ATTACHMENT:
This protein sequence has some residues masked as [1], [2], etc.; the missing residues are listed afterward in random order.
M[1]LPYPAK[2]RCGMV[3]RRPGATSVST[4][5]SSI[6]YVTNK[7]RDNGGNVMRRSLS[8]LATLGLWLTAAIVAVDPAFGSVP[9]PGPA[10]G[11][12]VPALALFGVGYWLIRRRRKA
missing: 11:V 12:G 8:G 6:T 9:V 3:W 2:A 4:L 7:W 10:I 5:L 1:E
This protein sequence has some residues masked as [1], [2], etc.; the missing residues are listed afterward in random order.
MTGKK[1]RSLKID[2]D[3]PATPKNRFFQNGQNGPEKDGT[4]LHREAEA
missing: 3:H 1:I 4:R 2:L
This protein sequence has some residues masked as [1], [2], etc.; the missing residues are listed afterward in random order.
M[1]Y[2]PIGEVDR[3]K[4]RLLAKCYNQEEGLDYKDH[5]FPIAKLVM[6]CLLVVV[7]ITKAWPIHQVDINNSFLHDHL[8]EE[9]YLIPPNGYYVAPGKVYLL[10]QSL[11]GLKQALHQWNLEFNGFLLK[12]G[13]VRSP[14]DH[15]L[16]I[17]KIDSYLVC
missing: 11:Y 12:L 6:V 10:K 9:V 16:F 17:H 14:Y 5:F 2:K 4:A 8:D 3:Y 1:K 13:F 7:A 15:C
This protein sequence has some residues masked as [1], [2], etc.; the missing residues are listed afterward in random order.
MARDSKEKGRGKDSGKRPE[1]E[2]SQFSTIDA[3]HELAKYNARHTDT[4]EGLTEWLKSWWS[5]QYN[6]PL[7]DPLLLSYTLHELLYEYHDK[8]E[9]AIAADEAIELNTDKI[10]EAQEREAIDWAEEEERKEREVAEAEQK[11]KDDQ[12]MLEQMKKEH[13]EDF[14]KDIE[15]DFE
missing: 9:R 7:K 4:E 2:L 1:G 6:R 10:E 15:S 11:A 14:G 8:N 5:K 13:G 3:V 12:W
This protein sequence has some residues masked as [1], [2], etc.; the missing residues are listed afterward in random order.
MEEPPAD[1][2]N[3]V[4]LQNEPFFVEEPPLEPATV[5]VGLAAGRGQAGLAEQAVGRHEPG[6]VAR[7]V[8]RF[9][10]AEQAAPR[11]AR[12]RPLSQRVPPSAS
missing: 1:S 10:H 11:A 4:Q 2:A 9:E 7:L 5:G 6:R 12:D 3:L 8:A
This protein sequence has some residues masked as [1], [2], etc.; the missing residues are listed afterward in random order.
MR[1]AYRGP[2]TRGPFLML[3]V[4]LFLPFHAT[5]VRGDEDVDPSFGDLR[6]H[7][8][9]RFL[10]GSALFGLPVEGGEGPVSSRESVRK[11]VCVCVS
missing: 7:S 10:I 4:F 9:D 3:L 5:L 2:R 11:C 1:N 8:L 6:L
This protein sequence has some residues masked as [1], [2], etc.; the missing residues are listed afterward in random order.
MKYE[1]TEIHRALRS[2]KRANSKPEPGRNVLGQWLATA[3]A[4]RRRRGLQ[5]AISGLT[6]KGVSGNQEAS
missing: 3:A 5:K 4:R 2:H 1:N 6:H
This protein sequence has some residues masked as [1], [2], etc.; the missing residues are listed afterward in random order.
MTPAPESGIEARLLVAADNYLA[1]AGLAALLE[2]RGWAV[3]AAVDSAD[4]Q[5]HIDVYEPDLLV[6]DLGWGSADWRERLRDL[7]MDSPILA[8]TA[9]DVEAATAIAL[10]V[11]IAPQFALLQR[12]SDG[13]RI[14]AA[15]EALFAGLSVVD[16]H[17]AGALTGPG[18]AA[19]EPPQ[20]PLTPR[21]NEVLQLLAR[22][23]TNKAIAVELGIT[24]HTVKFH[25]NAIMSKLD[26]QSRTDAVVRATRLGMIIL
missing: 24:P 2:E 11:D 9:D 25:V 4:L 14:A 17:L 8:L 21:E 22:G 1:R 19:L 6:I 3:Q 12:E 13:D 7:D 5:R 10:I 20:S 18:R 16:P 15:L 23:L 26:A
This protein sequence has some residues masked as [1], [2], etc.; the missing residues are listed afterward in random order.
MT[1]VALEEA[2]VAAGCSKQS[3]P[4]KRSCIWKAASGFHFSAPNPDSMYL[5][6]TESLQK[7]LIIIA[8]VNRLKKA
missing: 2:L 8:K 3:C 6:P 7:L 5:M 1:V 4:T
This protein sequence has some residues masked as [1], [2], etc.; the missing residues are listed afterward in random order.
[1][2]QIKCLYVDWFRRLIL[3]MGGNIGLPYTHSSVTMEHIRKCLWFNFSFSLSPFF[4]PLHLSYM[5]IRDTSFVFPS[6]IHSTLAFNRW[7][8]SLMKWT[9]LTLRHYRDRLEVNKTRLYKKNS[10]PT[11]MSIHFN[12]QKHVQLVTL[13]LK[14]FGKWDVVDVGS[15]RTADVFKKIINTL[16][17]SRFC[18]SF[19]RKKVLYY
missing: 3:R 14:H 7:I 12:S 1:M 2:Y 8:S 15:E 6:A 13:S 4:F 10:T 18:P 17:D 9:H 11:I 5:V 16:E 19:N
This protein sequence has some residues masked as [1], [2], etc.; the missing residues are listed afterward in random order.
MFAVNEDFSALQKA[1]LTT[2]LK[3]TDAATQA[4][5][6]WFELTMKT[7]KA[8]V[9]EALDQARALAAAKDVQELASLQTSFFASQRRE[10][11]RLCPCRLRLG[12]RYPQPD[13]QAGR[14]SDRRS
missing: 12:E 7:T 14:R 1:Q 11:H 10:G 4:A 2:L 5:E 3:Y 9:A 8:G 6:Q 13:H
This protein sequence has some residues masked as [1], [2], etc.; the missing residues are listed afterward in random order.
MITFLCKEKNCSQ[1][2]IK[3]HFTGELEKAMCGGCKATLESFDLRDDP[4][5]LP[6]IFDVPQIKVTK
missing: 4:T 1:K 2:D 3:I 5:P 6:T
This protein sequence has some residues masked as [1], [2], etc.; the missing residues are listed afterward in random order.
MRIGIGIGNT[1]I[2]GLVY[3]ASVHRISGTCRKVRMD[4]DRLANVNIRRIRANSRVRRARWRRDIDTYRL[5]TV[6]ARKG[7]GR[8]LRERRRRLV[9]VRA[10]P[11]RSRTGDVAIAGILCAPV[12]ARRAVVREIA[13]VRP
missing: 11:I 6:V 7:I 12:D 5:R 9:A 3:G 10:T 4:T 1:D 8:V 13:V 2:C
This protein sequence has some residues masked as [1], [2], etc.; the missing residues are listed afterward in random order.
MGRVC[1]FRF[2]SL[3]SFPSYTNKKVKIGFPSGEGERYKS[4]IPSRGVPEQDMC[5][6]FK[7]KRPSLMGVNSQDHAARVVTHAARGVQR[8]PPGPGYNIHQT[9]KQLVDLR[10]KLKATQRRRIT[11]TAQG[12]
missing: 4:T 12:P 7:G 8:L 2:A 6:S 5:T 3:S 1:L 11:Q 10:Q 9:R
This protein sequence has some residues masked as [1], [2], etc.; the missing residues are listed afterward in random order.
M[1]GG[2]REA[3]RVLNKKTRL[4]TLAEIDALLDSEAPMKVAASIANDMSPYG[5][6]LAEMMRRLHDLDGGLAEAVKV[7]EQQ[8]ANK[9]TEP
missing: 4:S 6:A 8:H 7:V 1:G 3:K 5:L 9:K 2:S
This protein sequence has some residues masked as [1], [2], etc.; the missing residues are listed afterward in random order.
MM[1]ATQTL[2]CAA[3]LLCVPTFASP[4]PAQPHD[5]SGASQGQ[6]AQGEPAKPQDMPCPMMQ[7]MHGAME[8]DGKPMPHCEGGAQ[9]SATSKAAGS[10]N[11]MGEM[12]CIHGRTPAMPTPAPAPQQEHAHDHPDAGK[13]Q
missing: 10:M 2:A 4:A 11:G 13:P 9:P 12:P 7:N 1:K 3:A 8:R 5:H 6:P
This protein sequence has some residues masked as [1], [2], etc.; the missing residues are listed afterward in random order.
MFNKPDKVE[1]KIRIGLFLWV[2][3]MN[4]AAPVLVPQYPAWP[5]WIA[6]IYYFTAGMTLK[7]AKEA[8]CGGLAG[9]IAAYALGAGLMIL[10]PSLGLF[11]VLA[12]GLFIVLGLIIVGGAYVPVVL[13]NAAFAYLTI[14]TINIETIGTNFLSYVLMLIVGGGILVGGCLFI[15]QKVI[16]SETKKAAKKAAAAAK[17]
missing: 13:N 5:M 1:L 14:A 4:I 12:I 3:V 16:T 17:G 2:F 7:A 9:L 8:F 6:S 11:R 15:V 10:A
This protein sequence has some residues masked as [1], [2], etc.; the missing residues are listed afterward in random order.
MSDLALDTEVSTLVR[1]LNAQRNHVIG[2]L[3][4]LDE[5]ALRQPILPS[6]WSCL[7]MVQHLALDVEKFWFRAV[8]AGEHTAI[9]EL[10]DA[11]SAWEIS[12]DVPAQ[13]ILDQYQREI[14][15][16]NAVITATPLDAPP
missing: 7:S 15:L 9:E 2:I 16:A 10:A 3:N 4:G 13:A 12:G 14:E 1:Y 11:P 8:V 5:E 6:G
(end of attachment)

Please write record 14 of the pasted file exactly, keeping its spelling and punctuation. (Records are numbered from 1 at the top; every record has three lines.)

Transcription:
This protein sequence has some residues masked as [1], [2], etc.; the missing residues are listed afterward in random order.
MGRVC[1]FRF[2]SL[3]SFPSYTNKKVKIGFPSGEGERYKS[4]IPSRGVPEQDMC[5][6]FK[7]KRPSLMGVNSQDHAARVVTHAARGVQR[8]PPGPGYNIHQT[9]KQLVDLR[10]KLKATQRRRIT[11]TAQG[12]
missing: 4:T 12:P 7:G 8:L 2:A 6:S 5:T 3:S 1:L 11:Q 10:Q 9:R